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“The Late Late Show with James Corden” last night hosted Eddie Redmayne, star of the new Harry Potter universe movie, “Fantastic Beasts and Where to Find Them.”

A key prop in the story is a Mary Poppins-style suitcase belonging to Redmayne’s character (you can see the man himself inside the case in this trailer), so naturally Corden imagined what it would be like to get such magical luggage stuffed with magical beasts past the TSA.

The answer, it seems, is that it wouldn’t be too difficult: Corden’s power-tripping TSA agent is on the hunt for “threats” like a mouthwash bottle that holds more than 3 ounces of liquid — with hilarious results.


Related: The FBI just got access to every one of your tweets — and the TSA already had it

It’s funny, as they say, because it’s true. Time and again the TSA has proved itself utterly incompetent at stopping real threats, missing a whopping 95 percent of weapons and explosives in security test results released last year.

95 percent.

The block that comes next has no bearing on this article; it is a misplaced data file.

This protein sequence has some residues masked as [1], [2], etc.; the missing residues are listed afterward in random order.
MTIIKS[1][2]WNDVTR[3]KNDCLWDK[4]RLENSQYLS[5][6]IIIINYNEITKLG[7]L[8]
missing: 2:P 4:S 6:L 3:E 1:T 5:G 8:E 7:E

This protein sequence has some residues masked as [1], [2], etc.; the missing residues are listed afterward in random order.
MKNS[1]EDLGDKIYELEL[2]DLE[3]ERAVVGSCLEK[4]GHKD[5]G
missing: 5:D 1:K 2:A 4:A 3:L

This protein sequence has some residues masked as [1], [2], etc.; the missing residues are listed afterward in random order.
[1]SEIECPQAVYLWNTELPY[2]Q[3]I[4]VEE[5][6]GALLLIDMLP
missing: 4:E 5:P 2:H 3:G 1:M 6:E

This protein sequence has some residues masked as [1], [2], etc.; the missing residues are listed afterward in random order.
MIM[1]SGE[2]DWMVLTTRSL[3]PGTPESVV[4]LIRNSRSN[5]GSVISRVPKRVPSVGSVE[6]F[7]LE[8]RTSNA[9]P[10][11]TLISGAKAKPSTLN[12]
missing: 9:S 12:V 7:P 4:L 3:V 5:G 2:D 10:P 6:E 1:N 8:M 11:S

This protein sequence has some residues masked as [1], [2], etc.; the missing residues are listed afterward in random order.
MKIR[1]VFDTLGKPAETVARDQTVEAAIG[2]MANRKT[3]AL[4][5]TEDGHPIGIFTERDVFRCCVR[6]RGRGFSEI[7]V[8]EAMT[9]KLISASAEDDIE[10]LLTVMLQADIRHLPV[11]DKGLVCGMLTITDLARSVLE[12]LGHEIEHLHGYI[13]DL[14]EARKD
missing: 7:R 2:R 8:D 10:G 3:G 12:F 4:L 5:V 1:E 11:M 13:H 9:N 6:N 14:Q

An older leaked report similarly showed that when undercover government agents tried to get fake bombs through checkpoints at major airports like LAX and Chicago O’Hare, the TSA missed 60-75 percent of the bombs. (Private security agents, by contrast, missed fake bombs only about 20 percent of the time.)

In fact, despite the extensive rigmarole to which we’re subjected every time we fly, the TSA has never caught a single terrorist, and internal TSA documents have revealed the agency itself does not believe terrorists are targeting planes anymore.

Of course, the TSA has caught plenty of big bottles of mouthwash.

Related: The TSA spent $1.4 million on an iPad app that randomly points left or right

What we’re dealing with — what Corden perfectly skewered — is called “security theater,” which is to say the real point of the TSA is not true security but rather the illusion of security. It doesn’t make us safe, but it’s supposed to make us feel safe, as security expert Bruce Schneier explains:

Security is both a feeling and a reality. The propensity for security theater comes from the interplay between the public and its leaders.

When people are scared, they need something done that will make them feel safe, even if it doesn’t truly make them safer. Politicians naturally want to do something in response to crisis, even if that something doesn’t make any sense.

That dynamic is why we get groped and scanned and harassed for no real reason. Our government believes we prefer feeling safe to being free, and it sends out petty tyrants like Cordon’s TSA agent to duly provide that feeling by rubbing their rubber-gloved hands all over our bodies.

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